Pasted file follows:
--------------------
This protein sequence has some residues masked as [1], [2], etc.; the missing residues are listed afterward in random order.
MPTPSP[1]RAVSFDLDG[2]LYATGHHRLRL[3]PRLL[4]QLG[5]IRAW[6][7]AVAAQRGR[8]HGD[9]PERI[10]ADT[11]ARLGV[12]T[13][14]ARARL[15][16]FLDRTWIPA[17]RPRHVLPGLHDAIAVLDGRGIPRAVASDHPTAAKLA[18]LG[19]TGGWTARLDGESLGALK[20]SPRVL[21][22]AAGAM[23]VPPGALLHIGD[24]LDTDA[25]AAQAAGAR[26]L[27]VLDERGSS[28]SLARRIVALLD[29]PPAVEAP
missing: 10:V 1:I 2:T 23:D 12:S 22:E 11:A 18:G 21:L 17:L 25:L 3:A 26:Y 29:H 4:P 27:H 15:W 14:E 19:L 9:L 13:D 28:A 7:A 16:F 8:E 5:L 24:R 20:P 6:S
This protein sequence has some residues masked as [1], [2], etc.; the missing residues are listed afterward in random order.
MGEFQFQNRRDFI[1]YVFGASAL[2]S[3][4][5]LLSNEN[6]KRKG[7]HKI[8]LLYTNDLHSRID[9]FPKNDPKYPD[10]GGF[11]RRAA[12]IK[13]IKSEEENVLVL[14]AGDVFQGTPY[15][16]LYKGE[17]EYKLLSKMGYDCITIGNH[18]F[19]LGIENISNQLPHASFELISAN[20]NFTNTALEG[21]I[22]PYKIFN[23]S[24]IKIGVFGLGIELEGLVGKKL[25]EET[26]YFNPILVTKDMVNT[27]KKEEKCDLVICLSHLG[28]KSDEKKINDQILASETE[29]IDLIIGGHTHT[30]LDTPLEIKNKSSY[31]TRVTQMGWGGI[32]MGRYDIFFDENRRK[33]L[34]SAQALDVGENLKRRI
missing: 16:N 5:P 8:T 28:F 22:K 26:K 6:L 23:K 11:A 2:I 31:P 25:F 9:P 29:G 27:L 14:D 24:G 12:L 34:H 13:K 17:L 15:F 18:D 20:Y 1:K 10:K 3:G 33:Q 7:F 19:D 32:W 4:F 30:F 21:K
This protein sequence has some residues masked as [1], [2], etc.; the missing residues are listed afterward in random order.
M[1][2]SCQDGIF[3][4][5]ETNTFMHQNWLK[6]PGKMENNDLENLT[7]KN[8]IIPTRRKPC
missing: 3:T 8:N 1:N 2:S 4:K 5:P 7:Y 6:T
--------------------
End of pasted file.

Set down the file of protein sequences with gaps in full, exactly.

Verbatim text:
This protein sequence has some residues masked as [1], [2], etc.; the missing residues are listed afterward in random order.
MPTPSP[1]RAVSFDLDG[2]LYATGHHRLRL[3]PRLL[4]QLG[5]IRAW[6][7]AVAAQRGR[8]HGD[9]PERI[10]ADT[11]ARLGV[12]T[13][14]ARARL[15][16]FLDRTWIPA[17]RPRHVLPGLHDAIAVLDGRGIPRAVASDHPTAAKLA[18]LG[19]TGGWTARLDGESLGALK[20]SPRVL[21][22]AAGAM[23]VPPGALLHIGD[24]LDTDA[25]AAQAAGAR[26]L[27]VLDERGSS[28]SLARRIVALLD[29]PPAVEAP
missing: 10:V 1:I 2:T 23:D 12:S 22:E 11:A 18:G 21:L 17:L 25:L 3:A 26:Y 29:H 4:P 27:H 15:W 14:E 19:L 9:L 13:D 28:A 7:A 16:F 8:E 5:L 24:R 20:P 6:S
This protein sequence has some residues masked as [1], [2], etc.; the missing residues are listed afterward in random order.
MGEFQFQNRRDFI[1]YVFGASAL[2]S[3][4][5]LLSNEN[6]KRKG[7]HKI[8]LLYTNDLHSRID[9]FPKNDPKYPD[10]GGF[11]RRAA[12]IK[13]IKSEEENVLVL[14]AGDVFQGTPY[15][16]LYKGE[17]EYKLLSKMGYDCITIGNH[18]F[19]LGIENISNQLPHASFELISAN[20]NFTNTALEG[21]I[22]PYKIFN[23]S[24]IKIGVFGLGIELEGLVGKKL[25]EET[26]YFNPILVTKDMVNT[27]KKEEKCDLVICLSHLG[28]KSDEKKINDQILASETE[29]IDLIIGGHTHT[30]LDTPLEIKNKSSY[31]TRVTQMGWGGI[32]MGRYDIFFDENRRK[33]L[34]SAQALDVGENLKRRI
missing: 16:N 5:P 8:T 28:F 22:K 26:K 6:L 23:K 11:A 2:I 31:P 25:F 9:P 29:G 27:L 14:D 24:G 12:L 34:H 13:K 17:L 15:F 18:D 20:Y 1:K 10:K 3:G 33:Q 7:F 19:D 32:W 4:F 30:F 21:K
This protein sequence has some residues masked as [1], [2], etc.; the missing residues are listed afterward in random order.
M[1][2]SCQDGIF[3][4][5]ETNTFMHQNWLK[6]PGKMENNDLENLT[7]KN[8]IIPTRRKPC
missing: 3:T 8:N 1:N 2:S 4:K 5:P 7:Y 6:T